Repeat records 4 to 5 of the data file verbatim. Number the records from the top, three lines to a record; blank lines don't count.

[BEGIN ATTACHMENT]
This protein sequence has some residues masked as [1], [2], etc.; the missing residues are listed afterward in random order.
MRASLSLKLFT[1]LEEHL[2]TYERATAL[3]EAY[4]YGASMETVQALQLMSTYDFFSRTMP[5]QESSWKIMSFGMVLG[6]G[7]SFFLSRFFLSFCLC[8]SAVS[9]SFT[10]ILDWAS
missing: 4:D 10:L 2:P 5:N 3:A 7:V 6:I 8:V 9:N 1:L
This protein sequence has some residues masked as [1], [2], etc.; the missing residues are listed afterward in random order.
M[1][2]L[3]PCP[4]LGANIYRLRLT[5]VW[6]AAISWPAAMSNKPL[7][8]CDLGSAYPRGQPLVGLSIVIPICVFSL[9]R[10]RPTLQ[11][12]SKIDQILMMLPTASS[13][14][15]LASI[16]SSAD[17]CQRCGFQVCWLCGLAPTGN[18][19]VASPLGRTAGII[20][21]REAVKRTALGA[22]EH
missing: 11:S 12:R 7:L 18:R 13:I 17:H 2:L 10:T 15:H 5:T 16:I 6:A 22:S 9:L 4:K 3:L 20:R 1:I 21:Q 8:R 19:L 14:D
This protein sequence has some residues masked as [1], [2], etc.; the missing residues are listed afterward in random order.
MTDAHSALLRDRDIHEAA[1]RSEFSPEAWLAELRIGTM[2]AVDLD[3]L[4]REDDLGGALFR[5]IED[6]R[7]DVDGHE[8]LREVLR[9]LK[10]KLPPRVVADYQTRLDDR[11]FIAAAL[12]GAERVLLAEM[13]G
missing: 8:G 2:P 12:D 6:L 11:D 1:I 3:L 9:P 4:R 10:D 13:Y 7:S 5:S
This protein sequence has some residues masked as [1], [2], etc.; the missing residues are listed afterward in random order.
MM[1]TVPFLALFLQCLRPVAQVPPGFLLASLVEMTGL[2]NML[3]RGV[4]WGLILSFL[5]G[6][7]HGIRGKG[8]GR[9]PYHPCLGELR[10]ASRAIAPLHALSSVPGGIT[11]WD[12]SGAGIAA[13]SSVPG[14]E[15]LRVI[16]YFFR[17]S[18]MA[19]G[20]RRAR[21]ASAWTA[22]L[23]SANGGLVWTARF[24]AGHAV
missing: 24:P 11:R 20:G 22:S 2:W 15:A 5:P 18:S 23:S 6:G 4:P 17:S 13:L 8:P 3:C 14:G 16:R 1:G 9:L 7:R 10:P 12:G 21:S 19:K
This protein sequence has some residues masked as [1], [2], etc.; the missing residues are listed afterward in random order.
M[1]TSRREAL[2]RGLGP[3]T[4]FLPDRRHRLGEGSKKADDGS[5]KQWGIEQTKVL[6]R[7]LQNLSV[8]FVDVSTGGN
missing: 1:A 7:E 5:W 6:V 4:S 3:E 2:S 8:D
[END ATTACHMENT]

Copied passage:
This protein sequence has some residues masked as [1], [2], etc.; the missing residues are listed afterward in random order.
MM[1]TVPFLALFLQCLRPVAQVPPGFLLASLVEMTGL[2]NML[3]RGV[4]WGLILSFL[5]G[6][7]HGIRGKG[8]GR[9]PYHPCLGELR[10]ASRAIAPLHALSSVPGGIT[11]WD[12]SGAGIAA[13]SSVPG[14]E[15]LRVI[16]YFFR[17]S[18]MA[19]G[20]RRAR[21]ASAWTA[22]L[23]SANGGLVWTARF[24]AGHAV
missing: 24:P 11:R 20:G 22:S 2:W 15:A 5:P 18:S 23:S 6:G 4:P 17:S 13:L 8:P 3:C 14:G 16:R 1:G 9:L 7:R 10:P 12:G 21:S 19:K
This protein sequence has some residues masked as [1], [2], etc.; the missing residues are listed afterward in random order.
M[1]TSRREAL[2]RGLGP[3]T[4]FLPDRRHRLGEGSKKADDGS[5]KQWGIEQTKVL[6]R[7]LQNLSV[8]FVDVSTGGN
missing: 1:A 7:E 5:W 6:V 4:S 3:E 2:S 8:D